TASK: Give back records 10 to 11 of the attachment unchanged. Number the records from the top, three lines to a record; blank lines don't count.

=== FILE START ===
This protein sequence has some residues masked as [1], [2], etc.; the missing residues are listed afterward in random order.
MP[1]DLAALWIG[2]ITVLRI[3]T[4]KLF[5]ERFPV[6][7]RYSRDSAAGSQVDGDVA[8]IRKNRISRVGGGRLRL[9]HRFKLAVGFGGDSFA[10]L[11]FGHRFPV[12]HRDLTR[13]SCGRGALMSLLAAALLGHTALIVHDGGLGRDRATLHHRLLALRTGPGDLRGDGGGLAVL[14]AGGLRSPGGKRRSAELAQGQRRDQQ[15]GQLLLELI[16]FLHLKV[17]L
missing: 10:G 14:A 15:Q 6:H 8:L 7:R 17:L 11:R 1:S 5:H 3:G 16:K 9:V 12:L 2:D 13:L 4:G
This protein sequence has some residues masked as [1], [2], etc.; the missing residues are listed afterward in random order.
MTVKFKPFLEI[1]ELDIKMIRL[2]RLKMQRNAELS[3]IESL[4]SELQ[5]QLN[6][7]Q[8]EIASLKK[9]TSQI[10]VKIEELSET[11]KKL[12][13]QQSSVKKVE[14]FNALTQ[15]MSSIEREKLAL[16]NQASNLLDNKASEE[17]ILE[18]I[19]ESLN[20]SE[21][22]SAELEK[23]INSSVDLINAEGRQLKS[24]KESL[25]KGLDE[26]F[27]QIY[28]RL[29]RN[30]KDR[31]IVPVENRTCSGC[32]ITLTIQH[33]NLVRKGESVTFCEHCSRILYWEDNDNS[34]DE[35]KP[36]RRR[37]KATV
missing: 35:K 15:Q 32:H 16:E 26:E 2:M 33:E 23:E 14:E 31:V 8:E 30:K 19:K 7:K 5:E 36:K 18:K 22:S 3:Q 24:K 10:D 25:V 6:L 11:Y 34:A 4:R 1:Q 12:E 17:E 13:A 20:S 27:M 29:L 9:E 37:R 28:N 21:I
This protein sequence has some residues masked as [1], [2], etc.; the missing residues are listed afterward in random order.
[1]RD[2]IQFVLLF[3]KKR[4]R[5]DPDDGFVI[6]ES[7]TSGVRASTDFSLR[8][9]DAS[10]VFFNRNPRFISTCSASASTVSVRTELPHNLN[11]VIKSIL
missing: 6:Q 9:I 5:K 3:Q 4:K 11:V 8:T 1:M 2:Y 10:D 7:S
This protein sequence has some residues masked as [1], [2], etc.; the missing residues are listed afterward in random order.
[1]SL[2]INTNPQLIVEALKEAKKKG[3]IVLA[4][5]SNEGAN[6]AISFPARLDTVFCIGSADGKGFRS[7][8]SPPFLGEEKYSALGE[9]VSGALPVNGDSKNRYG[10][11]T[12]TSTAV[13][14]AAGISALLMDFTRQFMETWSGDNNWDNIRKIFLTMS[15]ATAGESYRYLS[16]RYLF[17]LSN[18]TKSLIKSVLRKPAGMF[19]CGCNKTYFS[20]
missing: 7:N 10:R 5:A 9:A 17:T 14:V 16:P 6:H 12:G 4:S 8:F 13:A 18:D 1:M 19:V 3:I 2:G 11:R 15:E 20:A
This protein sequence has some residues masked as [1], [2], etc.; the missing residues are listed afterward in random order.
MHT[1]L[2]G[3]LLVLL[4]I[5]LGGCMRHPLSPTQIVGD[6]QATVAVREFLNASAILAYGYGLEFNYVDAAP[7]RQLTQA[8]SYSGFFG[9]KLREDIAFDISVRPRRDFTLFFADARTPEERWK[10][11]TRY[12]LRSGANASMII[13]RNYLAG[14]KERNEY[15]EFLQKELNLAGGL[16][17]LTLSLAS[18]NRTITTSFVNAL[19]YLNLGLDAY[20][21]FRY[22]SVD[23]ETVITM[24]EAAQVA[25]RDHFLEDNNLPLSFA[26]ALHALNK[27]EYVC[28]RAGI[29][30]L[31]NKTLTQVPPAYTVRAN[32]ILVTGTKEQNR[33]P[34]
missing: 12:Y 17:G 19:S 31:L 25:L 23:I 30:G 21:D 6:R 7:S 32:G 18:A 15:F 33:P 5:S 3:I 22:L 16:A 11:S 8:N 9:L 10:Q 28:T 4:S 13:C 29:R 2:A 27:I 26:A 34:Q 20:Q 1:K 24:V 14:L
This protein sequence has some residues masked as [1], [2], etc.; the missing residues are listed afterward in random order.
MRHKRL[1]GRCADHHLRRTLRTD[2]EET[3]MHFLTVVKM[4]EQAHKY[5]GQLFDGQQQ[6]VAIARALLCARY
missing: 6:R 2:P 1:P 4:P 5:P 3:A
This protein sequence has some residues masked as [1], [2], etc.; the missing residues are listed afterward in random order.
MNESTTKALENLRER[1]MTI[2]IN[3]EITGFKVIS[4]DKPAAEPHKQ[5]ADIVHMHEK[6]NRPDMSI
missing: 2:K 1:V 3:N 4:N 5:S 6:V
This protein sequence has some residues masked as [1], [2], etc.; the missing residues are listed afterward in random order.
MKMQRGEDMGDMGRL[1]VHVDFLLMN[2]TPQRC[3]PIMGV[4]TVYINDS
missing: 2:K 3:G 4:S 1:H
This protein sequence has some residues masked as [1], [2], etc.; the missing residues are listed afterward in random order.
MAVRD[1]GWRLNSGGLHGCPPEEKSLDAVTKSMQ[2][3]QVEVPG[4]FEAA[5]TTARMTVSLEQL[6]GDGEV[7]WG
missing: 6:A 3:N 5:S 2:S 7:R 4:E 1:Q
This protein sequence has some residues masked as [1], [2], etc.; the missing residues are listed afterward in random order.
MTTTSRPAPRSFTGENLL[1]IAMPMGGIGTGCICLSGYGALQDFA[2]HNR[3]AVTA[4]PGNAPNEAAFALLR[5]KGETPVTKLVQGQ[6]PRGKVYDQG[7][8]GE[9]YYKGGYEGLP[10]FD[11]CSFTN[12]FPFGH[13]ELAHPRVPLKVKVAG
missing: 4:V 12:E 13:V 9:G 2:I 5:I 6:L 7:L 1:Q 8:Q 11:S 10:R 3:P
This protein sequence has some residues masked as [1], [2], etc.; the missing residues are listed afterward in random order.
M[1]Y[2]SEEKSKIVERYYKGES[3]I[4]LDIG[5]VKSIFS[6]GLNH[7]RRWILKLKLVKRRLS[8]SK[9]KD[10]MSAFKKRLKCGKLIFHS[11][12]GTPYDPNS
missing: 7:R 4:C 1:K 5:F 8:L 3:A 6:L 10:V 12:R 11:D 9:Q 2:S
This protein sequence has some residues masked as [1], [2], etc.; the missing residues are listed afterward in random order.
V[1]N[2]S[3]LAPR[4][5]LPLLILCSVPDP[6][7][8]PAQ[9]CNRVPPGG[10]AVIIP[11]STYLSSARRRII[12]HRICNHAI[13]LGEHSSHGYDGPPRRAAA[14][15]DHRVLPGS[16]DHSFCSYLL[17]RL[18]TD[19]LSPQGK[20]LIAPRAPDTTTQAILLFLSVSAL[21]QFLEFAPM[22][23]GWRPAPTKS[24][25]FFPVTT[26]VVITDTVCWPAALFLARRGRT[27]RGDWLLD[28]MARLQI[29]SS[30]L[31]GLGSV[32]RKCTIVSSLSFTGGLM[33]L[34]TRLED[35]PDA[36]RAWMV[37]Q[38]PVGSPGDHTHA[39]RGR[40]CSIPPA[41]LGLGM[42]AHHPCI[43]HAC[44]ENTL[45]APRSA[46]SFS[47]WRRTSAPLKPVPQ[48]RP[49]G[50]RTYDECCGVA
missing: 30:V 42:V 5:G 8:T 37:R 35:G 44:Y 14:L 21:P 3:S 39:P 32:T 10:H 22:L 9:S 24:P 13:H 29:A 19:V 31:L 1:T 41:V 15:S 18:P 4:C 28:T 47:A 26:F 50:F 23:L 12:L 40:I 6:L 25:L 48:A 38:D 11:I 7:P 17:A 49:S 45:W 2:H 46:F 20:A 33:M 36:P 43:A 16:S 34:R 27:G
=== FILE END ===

This protein sequence has some residues masked as [1], [2], etc.; the missing residues are listed afterward in random order.
MTTTSRPAPRSFTGENLL[1]IAMPMGGIGTGCICLSGYGALQDFA[2]HNR[3]AVTA[4]PGNAPNEAAFALLR[5]KGETPVTKLVQGQ[6]PRGKVYDQG[7][8]GE[9]YYKGGYEGLP[10]FD[11]CSFTN[12]FPFGH[13]ELAHPRVPLKVKVAG
missing: 4:V 12:E 13:V 9:G 2:I 5:I 6:L 7:L 1:Q 8:Q 11:S 10:R 3:P
This protein sequence has some residues masked as [1], [2], etc.; the missing residues are listed afterward in random order.
M[1]Y[2]SEEKSKIVERYYKGES[3]I[4]LDIG[5]VKSIFS[6]GLNH[7]RRWILKLKLVKRRLS[8]SK[9]KD[10]MSAFKKRLKCGKLIFHS[11][12]GTPYDPNS
missing: 7:R 4:C 1:K 5:F 8:L 3:A 6:L 10:V 12:R 11:D 9:Q 2:S